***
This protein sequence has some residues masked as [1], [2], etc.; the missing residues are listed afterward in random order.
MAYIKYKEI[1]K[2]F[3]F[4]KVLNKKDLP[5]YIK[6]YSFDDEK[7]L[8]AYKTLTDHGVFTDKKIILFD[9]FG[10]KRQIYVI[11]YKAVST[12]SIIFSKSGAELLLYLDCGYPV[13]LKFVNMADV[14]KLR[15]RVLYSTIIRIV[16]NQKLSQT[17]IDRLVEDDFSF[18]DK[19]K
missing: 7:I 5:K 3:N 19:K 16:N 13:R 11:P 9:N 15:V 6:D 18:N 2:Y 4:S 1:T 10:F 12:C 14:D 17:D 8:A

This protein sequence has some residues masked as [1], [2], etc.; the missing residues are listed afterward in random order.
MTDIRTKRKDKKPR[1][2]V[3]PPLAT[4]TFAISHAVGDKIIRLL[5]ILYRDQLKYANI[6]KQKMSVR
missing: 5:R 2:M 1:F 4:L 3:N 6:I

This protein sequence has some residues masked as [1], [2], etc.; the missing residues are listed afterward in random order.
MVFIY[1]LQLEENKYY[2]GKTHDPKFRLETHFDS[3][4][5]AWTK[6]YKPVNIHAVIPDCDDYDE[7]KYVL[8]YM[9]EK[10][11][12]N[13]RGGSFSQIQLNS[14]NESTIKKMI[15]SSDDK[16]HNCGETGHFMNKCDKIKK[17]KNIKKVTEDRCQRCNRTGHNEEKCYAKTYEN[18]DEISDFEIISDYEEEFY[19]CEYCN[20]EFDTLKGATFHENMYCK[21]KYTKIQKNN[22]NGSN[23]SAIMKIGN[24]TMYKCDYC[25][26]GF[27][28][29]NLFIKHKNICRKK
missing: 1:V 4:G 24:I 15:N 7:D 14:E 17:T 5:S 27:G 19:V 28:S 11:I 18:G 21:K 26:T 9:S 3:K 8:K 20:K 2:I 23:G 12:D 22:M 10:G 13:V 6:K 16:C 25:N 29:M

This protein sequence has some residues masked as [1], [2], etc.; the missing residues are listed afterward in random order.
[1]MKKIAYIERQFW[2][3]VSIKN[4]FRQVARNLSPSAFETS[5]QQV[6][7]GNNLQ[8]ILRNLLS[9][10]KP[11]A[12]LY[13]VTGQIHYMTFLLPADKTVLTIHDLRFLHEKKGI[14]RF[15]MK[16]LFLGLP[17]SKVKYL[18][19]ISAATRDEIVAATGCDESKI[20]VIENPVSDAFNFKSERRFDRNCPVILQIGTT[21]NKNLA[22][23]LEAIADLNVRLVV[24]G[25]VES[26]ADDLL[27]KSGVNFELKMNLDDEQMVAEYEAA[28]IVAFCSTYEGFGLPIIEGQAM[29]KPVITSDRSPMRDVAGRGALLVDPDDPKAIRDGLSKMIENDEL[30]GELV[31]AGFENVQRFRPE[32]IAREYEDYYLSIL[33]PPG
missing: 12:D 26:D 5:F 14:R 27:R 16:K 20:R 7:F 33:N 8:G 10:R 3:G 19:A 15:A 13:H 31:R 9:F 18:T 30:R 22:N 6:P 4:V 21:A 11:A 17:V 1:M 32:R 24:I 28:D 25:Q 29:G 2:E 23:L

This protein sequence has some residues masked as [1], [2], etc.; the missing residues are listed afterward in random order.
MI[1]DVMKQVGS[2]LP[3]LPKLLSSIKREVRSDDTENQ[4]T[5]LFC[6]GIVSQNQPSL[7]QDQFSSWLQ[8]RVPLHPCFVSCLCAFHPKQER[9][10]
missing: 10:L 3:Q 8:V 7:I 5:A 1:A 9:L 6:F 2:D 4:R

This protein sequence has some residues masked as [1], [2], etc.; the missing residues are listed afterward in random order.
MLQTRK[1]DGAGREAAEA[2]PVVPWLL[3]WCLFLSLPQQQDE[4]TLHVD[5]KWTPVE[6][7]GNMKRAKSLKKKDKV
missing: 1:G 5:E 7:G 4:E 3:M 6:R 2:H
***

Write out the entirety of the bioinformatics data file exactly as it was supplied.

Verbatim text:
This protein sequence has some residues masked as [1], [2], etc.; the missing residues are listed afterward in random order.
MAYIKYKEI[1]K[2]F[3]F[4]KVLNKKDLP[5]YIK[6]YSFDDEK[7]L[8]AYKTLTDHGVFTDKKIILFD[9]FG[10]KRQIYVI[11]YKAVST[12]SIIFSKSGAELLLYLDCGYPV[13]LKFVNMADV[14]KLR[15]RVLYSTIIRIV[16]NQKLSQT[17]IDRLVEDDFSF[18]DK[19]K
missing: 7:I 5:K 3:N 19:K 16:N 13:R 11:P 9:N 15:V 6:D 18:N 2:Y 4:S 1:T 10:F 12:C 14:D 17:D 8:A

This protein sequence has some residues masked as [1], [2], etc.; the missing residues are listed afterward in random order.
MTDIRTKRKDKKPR[1][2]V[3]PPLAT[4]TFAISHAVGDKIIRLL[5]ILYRDQLKYANI[6]KQKMSVR
missing: 5:R 2:M 1:F 4:L 3:N 6:I

This protein sequence has some residues masked as [1], [2], etc.; the missing residues are listed afterward in random order.
MVFIY[1]LQLEENKYY[2]GKTHDPKFRLETHFDS[3][4][5]AWTK[6]YKPVNIHAVIPDCDDYDE[7]KYVL[8]YM[9]EK[10][11][12]N[13]RGGSFSQIQLNS[14]NESTIKKMI[15]SSDDK[16]HNCGETGHFMNKCDKIKK[17]KNIKKVTEDRCQRCNRTGHNEEKCYAKTYEN[18]DEISDFEIISDYEEEFY[19]CEYCN[20]EFDTLKGATFHENMYCK[21]KYTKIQKNN[22]NGSN[23]SAIMKIGN[24]TMYKCDYC[25][26]GF[27][28][29]NLFIKHKNICRKK
missing: 1:V 4:G 24:I 15:N 7:D 14:E 17:T 5:S 27:G 19:V 28:S 11:I 18:G 21:K 26:T 9:S 3:K 8:K 20:K 2:I 23:G 12:D 22:M 10:G 13:V 6:K 16:C 25:N 29:M

This protein sequence has some residues masked as [1], [2], etc.; the missing residues are listed afterward in random order.
[1]MKKIAYIERQFW[2][3]VSIKN[4]FRQVARNLSPSAFETS[5]QQV[6][7]GNNLQ[8]ILRNLLS[9][10]KP[11]A[12]LY[13]VTGQIHYMTFLLPADKTVLTIHDLRFLHEKKGI[14]RF[15]MK[16]LFLGLP[17]SKVKYL[18][19]ISAATRDEIVAATGCDESKI[20]VIENPVSDAFNFKSERRFDRNCPVILQIGTT[21]NKNLA[22][23]LEAIADLNVRLVV[24]G[25]VES[26]ADDLL[27]KSGVNFELKMNLDDEQMVAEYEAA[28]IVAFCSTYEGFGLPIIEGQAM[29]KPVITSDRSPMRDVAGRGALLVDPDDPKAIRDGLSKMIENDEL[30]GELV[31]AGFENVQRFRPE[32]IAREYEDYYLSIL[33]PPG
missing: 12:D 26:D 5:F 14:R 27:R 16:K 20:R 7:F 33:N 8:G 10:R 3:G 19:A 15:A 13:H 31:R 9:F 18:T 30:R 22:N 6:P 4:V 21:A 11:A 17:V 1:M 32:R 24:I 28:D 25:Q 29:G 2:E 23:L

This protein sequence has some residues masked as [1], [2], etc.; the missing residues are listed afterward in random order.
MI[1]DVMKQVGS[2]LP[3]LPKLLSSIKREVRSDDTENQ[4]T[5]LFC[6]GIVSQNQPSL[7]QDQFSSWLQ[8]RVPLHPCFVSCLCAFHPKQER[9][10]
missing: 10:L 3:Q 8:V 7:I 5:A 1:A 9:L 6:F 2:D 4:R

This protein sequence has some residues masked as [1], [2], etc.; the missing residues are listed afterward in random order.
MLQTRK[1]DGAGREAAEA[2]PVVPWLL[3]WCLFLSLPQQQDE[4]TLHVD[5]KWTPVE[6][7]GNMKRAKSLKKKDKV
missing: 1:G 5:E 7:G 4:E 3:M 6:R 2:H